•Top 20 Index report released by Standard Chartered Bank has shown the government’s Big Four development initiative is driving Kenya’s increased trade growth potential.
•China followed Kenya in the fourth position.
Kenya has been ranked position 3 in the Top20 markets with the greatest potential for future trade growth, demonstrating that investments in infrastructure and business environment improvements are paying off.
According to the Top20 Index report released by Standard Chartered Bank, the market’s potential for trade growth suggests that the government’s Big Four development initiative is driving Kenya’s increased trade growth potential.
Trade20 index identifies the markets by measuring changes in 12 metrics under three pillars in economic dynamism (foreign direct investment, export and GDP growth), trade readiness (infrastructure, e-commerce, and ease of doing business) and export diversity (the range of exports).
China followed Kenya in the fourth position.
“Kenya’s trade readiness score is particularly high, due to infrastructure and ease of doing business improvements that far surpass most other African nations in our index,” Standard Chartered CEO, Kariuki Ngari said.
The report shows the country has been successful in attracting external investment for infrastructure development, including renewable energy projects.
This has been enhanced by the government's drive to create a friendly environment through the enactment of several regulatory reforms to simplify both foreign and local investment, including the creation of export processing zones.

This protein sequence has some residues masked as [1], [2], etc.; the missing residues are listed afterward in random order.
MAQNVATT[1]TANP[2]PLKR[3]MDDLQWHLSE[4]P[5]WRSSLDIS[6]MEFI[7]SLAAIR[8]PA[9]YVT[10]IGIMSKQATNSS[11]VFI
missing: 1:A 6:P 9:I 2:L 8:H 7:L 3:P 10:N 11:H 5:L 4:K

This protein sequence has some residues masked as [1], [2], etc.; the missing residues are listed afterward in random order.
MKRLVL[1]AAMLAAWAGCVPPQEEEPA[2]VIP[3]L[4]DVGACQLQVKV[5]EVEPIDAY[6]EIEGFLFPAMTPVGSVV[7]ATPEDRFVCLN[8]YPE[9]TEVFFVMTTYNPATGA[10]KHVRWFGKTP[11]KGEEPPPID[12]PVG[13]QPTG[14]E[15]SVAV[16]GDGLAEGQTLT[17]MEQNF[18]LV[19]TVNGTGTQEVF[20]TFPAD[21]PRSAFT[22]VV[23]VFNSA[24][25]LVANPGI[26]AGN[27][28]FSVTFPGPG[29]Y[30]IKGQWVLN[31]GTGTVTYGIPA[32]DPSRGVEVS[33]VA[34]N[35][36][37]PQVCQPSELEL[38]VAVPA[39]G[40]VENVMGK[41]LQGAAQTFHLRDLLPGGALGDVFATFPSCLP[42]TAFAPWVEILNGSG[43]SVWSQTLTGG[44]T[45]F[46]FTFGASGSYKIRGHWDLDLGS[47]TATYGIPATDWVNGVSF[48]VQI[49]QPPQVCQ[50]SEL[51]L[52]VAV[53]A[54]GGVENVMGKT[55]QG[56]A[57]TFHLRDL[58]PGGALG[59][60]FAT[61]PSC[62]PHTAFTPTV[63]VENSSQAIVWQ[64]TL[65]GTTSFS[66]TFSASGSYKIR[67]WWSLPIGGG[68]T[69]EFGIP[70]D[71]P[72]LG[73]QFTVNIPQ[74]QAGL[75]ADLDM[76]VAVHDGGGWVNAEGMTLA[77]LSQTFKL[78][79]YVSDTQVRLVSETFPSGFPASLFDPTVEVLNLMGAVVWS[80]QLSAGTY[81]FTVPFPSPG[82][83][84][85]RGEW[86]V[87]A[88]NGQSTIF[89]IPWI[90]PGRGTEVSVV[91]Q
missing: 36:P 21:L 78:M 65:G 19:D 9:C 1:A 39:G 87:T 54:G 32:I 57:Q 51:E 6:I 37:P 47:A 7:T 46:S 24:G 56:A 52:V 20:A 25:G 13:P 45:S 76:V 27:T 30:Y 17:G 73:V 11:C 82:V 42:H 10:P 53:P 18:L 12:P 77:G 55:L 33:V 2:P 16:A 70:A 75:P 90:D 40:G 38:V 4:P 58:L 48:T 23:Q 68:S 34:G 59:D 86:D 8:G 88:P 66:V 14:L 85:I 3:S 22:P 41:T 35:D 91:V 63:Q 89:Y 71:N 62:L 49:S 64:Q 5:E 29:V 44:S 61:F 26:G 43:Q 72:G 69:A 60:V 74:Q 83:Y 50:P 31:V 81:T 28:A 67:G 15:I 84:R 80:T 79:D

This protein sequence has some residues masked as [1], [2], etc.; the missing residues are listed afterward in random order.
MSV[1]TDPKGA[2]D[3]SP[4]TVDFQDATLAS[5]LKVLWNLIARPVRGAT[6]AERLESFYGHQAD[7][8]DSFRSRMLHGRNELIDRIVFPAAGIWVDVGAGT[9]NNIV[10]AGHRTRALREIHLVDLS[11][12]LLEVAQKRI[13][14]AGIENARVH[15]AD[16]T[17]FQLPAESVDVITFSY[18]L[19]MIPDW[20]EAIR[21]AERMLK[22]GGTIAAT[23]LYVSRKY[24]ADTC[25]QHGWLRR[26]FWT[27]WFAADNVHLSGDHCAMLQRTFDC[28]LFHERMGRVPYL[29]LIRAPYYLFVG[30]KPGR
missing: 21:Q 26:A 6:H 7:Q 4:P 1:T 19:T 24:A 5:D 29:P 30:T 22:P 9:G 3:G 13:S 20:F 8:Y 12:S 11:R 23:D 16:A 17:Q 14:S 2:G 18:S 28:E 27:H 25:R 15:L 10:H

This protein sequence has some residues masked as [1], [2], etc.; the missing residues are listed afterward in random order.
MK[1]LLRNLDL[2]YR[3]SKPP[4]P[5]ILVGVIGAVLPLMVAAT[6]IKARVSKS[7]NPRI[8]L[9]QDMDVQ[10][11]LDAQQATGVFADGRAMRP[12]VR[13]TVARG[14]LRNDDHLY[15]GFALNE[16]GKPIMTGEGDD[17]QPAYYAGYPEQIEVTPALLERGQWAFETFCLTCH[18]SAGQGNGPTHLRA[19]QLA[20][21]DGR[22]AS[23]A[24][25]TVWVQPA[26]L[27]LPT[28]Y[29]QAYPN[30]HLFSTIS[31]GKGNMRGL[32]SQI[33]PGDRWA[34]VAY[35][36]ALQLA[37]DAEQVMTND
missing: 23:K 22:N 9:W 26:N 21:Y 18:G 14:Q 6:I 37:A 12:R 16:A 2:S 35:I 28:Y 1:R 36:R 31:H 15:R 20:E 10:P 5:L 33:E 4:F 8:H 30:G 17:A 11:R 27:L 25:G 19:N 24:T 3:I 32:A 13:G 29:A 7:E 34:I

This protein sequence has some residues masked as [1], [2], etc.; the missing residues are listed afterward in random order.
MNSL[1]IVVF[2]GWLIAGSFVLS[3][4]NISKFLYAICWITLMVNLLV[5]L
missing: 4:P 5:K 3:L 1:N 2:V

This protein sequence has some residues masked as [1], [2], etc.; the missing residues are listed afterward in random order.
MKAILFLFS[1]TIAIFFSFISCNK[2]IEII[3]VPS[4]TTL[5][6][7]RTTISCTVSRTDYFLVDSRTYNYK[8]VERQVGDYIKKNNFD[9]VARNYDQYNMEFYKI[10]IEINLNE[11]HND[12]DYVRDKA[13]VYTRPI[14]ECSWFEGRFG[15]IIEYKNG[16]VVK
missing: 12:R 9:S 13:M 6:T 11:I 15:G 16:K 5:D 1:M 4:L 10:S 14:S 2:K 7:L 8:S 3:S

Côte d'Ivoire is the market that has most rapidly improved its trade growth potential over the past decade, according to the new research.
“While existing trade powers like China and India continue to rapidly improve their trade potential, African economies are making particularly strong progress from a relatively low starting point,” the report stated.
The study examined 66 markets around the world.
Kenya is consolidating its position as the trading hub of East Africa, while Côte d'Ivoire is cementing its position as a West African trading hub.
The country, however, remains as a market-based economy with major activities around agriculture, forestry, fishing, mining, manufacturing, energy, tourism and financial services.
The country's trade balance recorded a deficit of $1.0 billion (Sh103.91 billion) in April 2019, compared with a deficit of $719.2 million in the previous month.
Total exports reached $483.0 million in Apr 2019, a decrease of 2.5 per cent year on year while imports recorded $1.5 billion in the month, an increase of 0.3 per cent year on year.
The report has also shown that Africa is expected to become a bigger player in the global arena with connected trading powers in Asia, particularly China, through the Belt & Road Initiative.
This coupled with the African Continental Free Trade Area whose operational phase kicked off in early July.
Growth opportunities for trade and investment are expected in the years ahead after end of Phase II talks expected to continue throughout 2020.